But there is a political angle.  If the society as a whole tends to disapprove of illegal immigrants, then the idea of offending proper behavior of “good people” by forcing small children out of the arms of their parents because they have broken a law will create a “frisson” of emotion.  When Trump stands at a loudspeaker and proclaims lies, racial abuse, revenge, mockery and other desires we normally keep quietly to ourselves, he is being pornographic.  He didn't really do anything himself.

He shadow-plays wealth and frames it in terms of gilt and sex, secrecy and illegality, an imitation of bogus law and order that is economically forbidden and excessive.  His secret is that he can never see himself, since he’s inside himself looking out, so he doesn’t know how obscene he appears except to those like him, who use him as an excuse.

But pornography doesn’t have to be about breaking laws that are held dear by the legislators whereever they are.  The pornography of self-righteousness is also potent, imagining the praise they will get from rescuing small fuzzy animals, virtuous old women, or small dying babies the way Mother Theresa did.  We go looking for the suffering, the damaged, the traumatized, but only as a pornography — not a reality where we are present and effective.  Check out YouTube.  As they warn, you will have emotional reactions but luckily they mostly emphasize the laughter, even when what’s portrayed has a dangerous edge to it.  The real tragedies headline the news.

Pornography works in chiarascuro, emotion in the extreme.  It’s Manichean, binary.  Extreme virtue has to be established so that the violation of it will be worse, but it’s all stereotypes: a giant gorilla carrying off a nearly naked blonde.  Unluckily, our recent history has offered many ghastly atrocities for use in pornography.  We sit down at our glass screens willingly to reflect on them.  I’m just as complicit, with my taste for stoic Scandinavian procedurals played out against a dark landscape full of gripping cold and unseen danger.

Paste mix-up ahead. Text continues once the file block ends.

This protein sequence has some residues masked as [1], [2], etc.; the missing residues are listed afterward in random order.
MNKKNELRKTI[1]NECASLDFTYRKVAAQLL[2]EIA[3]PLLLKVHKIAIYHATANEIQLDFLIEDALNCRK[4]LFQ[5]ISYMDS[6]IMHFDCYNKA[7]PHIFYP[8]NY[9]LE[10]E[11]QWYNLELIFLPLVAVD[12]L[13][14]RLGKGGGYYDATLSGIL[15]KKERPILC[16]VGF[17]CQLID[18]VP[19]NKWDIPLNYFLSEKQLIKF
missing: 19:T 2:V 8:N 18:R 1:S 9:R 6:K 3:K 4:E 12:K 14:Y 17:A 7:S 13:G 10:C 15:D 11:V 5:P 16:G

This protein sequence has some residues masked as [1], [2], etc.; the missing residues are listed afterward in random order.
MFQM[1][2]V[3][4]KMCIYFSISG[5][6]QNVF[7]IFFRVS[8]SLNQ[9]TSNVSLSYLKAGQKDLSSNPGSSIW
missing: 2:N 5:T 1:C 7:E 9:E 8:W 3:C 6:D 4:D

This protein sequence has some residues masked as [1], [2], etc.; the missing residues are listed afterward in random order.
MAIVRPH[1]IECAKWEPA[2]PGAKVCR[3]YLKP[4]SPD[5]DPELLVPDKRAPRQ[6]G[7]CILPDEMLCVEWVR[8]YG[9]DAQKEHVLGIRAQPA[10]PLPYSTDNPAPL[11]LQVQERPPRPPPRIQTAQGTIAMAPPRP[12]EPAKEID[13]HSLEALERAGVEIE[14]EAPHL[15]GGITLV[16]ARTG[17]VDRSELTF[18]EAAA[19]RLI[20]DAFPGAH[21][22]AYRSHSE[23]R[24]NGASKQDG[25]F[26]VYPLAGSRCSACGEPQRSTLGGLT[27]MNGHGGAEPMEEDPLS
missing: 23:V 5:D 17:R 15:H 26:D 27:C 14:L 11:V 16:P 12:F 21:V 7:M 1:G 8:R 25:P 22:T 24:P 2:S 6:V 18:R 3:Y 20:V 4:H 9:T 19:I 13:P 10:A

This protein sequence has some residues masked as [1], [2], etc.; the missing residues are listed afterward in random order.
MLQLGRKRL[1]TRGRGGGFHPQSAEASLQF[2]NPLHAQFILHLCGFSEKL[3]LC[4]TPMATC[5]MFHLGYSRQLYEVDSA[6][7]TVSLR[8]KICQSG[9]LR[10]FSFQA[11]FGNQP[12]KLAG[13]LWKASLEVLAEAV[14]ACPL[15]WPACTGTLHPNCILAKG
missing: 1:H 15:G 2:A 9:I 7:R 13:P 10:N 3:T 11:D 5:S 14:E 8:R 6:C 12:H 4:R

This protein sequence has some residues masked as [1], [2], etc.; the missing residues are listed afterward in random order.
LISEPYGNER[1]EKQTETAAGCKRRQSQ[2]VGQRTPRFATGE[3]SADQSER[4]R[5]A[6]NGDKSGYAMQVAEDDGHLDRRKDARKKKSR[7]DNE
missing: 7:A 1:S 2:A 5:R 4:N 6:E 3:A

We never see depictions of quiet clerks sorting through the precedents and strategies of justice, but they are always there.  The abiding question is how to define justice for lives that are appalling for their choices and often, like Trumpists, living stories that don’t really exist except as emotional titillation.  Can we tolerate a just world?

Monday, May 28, 2018


As we struggle with the problem of two different cultures trying to dominate our single but multiple-lobed country, the ideas about white vs. “red” culture returns with renewed consciousness of the damage done in that struggle.  Someone claimed that the indigenous children were irreparably traumatized by the schools that tried to “kill the Indian but save the man,” a motto almost as destructive as the justification for killing children in cavalry attacks on camps:  “nits make lice.”  Off-hand comments can be deadly.

One target has been Carlisle Indian School, which is sometimes pictured as like the boarding schools for elementary students.  In fact, the government residential schools I know about like Carlisle are more like junior colleges.  James Welch Jr.’s parents met at one.  Eloise Cobell was educated at one.  I found this page which lists the Blackfeet (Piegan) who attended specifically Carlisle.  It closed in 1918.

This website adds whatever was in the files to the names of the 228 students.  The online file has some photos and most entries have notes.  Students came and went, going home for some reason (homesick, parents needed help, ranch work?) but then returned.  Sibs may have attended together.  The time period when these students were attending was Edwardian, just before WWI.  For comparison, Bob Scriver was born in 1914.

These family names are familiar on this rez, though the individuals listed were mostly gone.  Some were locally famous, like Brian or “Briney” Connelly, Richard Sanderville, or Francis X. Guardipee, who was a good example of what I call a “double-breed”, a person who lived two cultures since he was a major figure in the white Boy Scout movement.  When they got home, they tried to form an organization, a Young Man’s Literary Society, to use what they had learned, but the agent was afraid they would get too organized and powerful, so he banned it just as he had banned the indigenous ceremonies for the same reason.

The list on the site is more chronological.  I rearranged the names to be approximately alphabetical.  There may be some small mistakes.

Wilbur and Leo Anderson
Philip and Silas Arrowtop, 
Anthony Austin
Nellie and Maggie Abbott 
Alice Aubrey
Lafe and Wendell Allison
Rose Aubrey
Mary Bailey
James Bearchild
Joseph Bear Chief
Peter Bear Leggins
Fred Bigtop
Thomas Bogy
Oscar Boyd
Charles Buck (Brockey)
Nancy, Phoebe, Charles and Sampson Burd
Alice Cayton
Leona Cecil
Edward Clark
Alfonso Carnon
Mary and James Choate
Julia, George, Thomas and Joseph Cobell
Maggie Comes at Night
Brian Connelly
Charles Corson
James Crawford
Bryan Davis
Henry Burd Deguire
Fred and George Delaney
Spyna Devereaux
Eva, Alex and Gordon Dubray
Andrew, Frances, James and Esther Dunbar
Rose Edwards
George Ell
William Ellis
Joseph, Francis and Irene Evans
John Flatt
John Flattail
J. Webster Galbreath
Anthony and William Gilham
Richard, Carl, James C. and Dick Grant
Joseph Gogman
Irvin Leo Gobert
Carl Grant
J. Grover Ground
Thomas and Francis X Guardipee
Daisy, William and Thomas Hall
Joseph H. Hamilton
Clara Maria Henault